What is in this article?:
- Drought Pushes Borrowing Higher, Land Prices Lower
- State-by-state outlook
Drought conditions continue to weigh on the rural mainstreet economy.
“The drought is dampening economic activity across the region,” says Creighton University economist Ernie Goss. “Companies with close ties to the farm, such as ethanol, and agriculture equipment sellers are experiencing pullbacks in growth. I expect food processors to take a hit later in the year as higher food prices work their way through the system.”
In his monthly survey of rural banks throughout the heartland, 31% of bankers say the drought is negatively affecting business activity in their area for August. The Rural Mainstreet Index (RMI), which ranges between 0 and 100 with 50.0 representing growth neutral, declined for the third straight month to 47.1, from 47.9 in July.
RMI is a unique index covering 10 regional states, focusing on approximately 200 rural communities with an average population of 1,300. It gives the most current real-time analysis of the rural economy.
According to Jim Eckert, Anchor State Bank president, Anchor, IL, “Uncertainty over future tax policy and the costs of ‘Obamacare’ have many of our farm and commercial customers sitting on the sidelines in borrowing and hiring staff.”
However, rural banks have ample money to loan, according to a survey by the Kansas City Federal Reserve Bank. “Bankers indicated ample funds were available for farm loans, and interest rates edged down further,” the survey indicates.
Here’s a look at how the RMI breaks down:
Farming: According to surveys for the past several months, farmland price growth has weakened significantly. However, there is a great deal of variance across the region with irrigated areas and those not impacted by the drought continuing to report solid growth. The August farmland price index (FPI) weakened with an August reading of 52.8, down from July’s 58.6, the lowest level since July 2009.
The Kansas City Fed survey found similar results. “After surging at the beginning of the year, district farmland values rose less rapidly during the second quarter,” says Jason Henderson, Omaha branch executive. “District farmland values rose less than 3% during the second quarter, roughly half the rate of growth at the beginning of the year,” Henderson says. Non-irrigated cropland values rose solidly, while irrigated cropland values held steady and ranchland values edged up.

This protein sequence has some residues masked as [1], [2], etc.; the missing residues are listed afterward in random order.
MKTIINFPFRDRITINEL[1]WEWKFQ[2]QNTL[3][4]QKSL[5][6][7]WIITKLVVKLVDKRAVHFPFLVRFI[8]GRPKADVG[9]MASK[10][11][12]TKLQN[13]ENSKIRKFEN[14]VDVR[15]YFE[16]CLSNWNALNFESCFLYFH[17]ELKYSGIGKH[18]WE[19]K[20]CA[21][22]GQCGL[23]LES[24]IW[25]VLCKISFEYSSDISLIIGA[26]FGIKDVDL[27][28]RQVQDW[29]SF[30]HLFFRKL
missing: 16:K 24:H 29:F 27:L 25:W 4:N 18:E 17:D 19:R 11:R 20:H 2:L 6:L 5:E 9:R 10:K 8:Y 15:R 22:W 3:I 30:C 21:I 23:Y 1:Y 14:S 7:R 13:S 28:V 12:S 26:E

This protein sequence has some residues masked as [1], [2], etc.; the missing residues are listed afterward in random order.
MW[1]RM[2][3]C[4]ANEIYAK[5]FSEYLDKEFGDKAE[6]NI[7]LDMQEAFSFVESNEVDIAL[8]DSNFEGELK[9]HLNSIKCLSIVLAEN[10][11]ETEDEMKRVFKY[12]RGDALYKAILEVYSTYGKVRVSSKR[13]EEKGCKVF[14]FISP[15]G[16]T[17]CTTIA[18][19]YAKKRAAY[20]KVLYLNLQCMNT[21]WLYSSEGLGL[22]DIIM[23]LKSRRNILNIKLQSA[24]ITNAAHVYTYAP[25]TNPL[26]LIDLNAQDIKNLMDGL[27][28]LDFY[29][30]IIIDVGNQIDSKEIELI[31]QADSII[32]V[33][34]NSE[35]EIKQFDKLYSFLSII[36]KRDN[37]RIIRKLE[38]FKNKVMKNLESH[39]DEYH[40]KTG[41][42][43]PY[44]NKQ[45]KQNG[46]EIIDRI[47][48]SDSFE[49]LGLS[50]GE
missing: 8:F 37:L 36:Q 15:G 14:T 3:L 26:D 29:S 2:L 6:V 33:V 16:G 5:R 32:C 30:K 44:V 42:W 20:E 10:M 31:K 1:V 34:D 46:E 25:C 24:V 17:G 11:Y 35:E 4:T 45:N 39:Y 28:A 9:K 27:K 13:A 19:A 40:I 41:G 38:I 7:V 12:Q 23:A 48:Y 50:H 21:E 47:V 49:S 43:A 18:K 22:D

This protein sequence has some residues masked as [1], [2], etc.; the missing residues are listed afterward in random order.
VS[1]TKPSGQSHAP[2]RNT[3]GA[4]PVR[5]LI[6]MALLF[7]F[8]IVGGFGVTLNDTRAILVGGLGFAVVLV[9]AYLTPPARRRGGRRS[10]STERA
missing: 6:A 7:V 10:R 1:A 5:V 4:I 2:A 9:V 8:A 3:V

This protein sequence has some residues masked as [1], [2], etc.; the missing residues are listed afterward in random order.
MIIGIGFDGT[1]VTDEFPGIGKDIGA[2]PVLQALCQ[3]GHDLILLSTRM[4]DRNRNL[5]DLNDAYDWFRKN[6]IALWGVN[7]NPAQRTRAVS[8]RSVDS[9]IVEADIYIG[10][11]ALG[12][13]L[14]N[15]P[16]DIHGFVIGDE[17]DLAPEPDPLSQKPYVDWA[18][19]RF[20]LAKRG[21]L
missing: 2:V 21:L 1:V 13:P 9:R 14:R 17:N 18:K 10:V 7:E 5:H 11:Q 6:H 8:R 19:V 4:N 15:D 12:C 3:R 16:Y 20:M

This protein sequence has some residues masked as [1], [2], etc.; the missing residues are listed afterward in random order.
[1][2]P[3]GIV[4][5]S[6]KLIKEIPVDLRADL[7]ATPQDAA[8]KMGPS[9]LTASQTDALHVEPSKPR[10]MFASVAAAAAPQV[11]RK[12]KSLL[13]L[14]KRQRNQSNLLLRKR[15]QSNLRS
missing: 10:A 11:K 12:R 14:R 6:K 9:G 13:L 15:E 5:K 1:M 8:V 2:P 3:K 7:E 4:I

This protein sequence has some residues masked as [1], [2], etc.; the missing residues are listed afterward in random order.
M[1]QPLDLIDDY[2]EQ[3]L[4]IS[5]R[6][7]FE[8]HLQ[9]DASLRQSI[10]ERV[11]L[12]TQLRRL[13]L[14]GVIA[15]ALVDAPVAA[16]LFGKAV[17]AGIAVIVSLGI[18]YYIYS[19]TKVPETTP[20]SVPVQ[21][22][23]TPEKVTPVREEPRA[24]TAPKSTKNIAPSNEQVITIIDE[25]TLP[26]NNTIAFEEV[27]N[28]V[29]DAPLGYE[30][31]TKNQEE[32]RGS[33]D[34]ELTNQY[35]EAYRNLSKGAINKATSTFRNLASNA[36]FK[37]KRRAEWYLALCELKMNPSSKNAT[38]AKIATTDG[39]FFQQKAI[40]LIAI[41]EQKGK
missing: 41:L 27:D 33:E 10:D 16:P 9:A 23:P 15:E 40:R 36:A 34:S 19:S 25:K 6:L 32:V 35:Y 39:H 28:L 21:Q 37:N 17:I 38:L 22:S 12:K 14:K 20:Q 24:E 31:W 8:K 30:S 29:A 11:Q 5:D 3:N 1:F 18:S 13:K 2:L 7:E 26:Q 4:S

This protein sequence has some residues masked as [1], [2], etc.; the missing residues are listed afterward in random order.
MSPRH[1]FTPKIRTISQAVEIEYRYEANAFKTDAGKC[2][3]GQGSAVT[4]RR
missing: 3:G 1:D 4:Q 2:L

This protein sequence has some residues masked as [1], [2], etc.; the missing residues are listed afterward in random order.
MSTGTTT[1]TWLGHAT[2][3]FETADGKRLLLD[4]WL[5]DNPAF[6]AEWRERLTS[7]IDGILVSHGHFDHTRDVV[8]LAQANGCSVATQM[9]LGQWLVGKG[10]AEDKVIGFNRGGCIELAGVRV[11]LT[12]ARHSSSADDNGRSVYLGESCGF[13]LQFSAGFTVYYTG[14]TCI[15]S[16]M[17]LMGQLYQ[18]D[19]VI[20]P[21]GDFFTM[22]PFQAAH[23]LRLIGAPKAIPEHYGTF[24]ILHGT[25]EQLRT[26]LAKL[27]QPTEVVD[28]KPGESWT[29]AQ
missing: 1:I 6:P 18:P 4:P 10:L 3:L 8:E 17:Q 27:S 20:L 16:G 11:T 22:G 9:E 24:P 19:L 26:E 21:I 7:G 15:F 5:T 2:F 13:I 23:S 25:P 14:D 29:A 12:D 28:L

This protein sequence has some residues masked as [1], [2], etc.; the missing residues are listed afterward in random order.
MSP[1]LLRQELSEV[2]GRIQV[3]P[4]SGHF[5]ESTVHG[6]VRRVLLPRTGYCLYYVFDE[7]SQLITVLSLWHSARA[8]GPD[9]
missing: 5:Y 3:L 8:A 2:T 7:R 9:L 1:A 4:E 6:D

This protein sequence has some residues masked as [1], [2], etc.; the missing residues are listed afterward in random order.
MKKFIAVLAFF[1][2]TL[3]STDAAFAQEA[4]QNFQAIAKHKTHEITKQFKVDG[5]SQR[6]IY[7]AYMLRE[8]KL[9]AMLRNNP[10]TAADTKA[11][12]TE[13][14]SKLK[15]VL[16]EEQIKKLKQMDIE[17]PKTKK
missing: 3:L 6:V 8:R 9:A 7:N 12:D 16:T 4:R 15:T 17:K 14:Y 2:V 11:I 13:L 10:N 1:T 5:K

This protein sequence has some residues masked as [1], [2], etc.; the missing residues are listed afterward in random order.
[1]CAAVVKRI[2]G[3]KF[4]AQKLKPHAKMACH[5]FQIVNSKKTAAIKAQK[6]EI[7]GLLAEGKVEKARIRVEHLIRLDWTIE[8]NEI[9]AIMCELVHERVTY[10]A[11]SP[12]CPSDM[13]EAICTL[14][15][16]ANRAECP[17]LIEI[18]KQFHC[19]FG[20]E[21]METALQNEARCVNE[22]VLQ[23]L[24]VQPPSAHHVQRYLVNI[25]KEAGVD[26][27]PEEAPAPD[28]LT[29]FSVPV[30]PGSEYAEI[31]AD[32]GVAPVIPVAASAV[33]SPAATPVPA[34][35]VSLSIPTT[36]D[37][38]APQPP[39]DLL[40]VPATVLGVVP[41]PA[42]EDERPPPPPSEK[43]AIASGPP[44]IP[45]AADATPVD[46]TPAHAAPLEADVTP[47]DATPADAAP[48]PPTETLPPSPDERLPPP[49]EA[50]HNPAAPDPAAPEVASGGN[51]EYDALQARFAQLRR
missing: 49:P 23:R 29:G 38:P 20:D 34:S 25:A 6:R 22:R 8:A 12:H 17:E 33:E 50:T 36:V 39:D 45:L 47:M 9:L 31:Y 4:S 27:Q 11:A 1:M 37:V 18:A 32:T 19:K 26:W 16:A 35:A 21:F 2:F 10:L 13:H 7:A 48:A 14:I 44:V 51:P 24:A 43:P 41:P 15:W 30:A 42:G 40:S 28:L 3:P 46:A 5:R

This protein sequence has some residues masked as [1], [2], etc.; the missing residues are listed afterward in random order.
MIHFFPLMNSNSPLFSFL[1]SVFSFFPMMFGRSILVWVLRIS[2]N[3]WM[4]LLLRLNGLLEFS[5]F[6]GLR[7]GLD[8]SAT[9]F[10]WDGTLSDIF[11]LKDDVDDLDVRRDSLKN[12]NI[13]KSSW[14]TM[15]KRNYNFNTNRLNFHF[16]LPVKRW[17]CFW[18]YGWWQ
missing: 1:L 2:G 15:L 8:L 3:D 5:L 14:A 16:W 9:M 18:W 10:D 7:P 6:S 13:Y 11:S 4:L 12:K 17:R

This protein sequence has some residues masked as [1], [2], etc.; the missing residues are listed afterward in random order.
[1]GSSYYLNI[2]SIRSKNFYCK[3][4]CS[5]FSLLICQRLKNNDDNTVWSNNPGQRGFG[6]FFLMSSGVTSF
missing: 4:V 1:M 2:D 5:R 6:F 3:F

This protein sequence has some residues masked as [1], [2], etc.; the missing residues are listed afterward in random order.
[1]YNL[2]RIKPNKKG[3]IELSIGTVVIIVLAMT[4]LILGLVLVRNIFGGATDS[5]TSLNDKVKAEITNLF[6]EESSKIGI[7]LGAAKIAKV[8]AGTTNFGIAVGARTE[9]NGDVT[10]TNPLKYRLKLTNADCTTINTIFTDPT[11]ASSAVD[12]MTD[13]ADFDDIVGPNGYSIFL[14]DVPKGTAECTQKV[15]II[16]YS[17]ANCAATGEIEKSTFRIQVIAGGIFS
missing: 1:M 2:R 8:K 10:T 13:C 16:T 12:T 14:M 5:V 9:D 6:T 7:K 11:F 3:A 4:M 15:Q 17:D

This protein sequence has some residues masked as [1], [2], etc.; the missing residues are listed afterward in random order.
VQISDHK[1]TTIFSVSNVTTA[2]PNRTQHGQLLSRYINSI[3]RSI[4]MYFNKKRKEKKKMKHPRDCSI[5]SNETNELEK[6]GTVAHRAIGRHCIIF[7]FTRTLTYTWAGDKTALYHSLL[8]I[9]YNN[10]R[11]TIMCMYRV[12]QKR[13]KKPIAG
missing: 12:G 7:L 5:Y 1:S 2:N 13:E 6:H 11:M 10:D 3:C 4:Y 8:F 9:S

In spite of weakening land values, this is the 31st consecutive month that Creighton’s FPI for farmland values has been above growth neutral. The farm-equipment sales index sank to 38.3, its lowest level since October 2008, and was down from July’s 46.1.
“The drought is putting a dent in farmland price growth and the purchase of agriculture equipment, including trucks,”says Goss, the Jack A. MacAllister Chair in Regional Economics at Creighton, Omaha, NE.
This month, bank CEOs were asked about the drought’s impact on farm borrowing. About 41% said the drought has encouraged greater agriculture borrowing. This is up significantly from July when only 29% of bankers reported an increase in borrowing as a result of the drought.
Additionally for August, 46% of bankers reported that livestock producers in their area were reducing their herd size in response to the drought. Last month, only 13% of bankers reported that livestock producers were doing so.
Bill Hess, CEO of Iowa Savings Bank in Carroll, IA, reports that the drought and high grain prices have caused livestock finishers to reduce risk by cutting numbers.
Banking: Farmers increased their demand for loans with the loan-volume index climbing to 67.6 from July’s 65.3 – the sixth consecutive month that the index has risen.
The checking-deposit index advanced to a weak 49.1 from 47.9 in July, while the index for certificates of deposit and other savings instruments slumped to 33.0 from July’s higher 41.7. “The drought appears to be increasing the cash needs of farmers in the region. We have been tracking a reduction in the percent of farmland and farm equipment cash sales and upturns in the degree of bank financing,” Goss says.
Hiring: August’s hiring index declined to 51.9 from July’s 52.8. “Even though we tracked hiring growth for the month, the index was down from July and June. I expect hiring to drift lower with job losses in the months ahead as the impacts of the drought spread to more and more rural mainstreet businesses,” according to Goss.
Confidence: The confidence index, which reflects expectations for the economy six months out, sank to 39.6 from July’s 40.9 and June’s much stronger 58.5. “The drought has definitely lowered the economic and business confidence of bank CEOs in the area,” Goss says.
Home and retail sales: The August home-sales index rose to 60.2 from July’s 58.6, with the August retail-sales index rising to 45.2. That’s below growth neutral, but up from July’s 44.4. “The pace of sales for homes in the area remains positive. On the other hand, for a second straight month, drought conditions weakened retail sales,” Goss adds.